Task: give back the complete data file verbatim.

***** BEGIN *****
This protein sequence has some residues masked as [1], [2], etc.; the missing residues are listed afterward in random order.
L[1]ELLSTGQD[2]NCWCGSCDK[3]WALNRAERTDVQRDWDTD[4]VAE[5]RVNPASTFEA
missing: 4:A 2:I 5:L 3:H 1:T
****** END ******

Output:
This protein sequence has some residues masked as [1], [2], etc.; the missing residues are listed afterward in random order.
L[1]ELLSTGQD[2]NCWCGSCDK[3]WALNRAERTDVQRDWDTD[4]VAE[5]RVNPASTFEA
missing: 4:A 2:I 5:L 3:H 1:T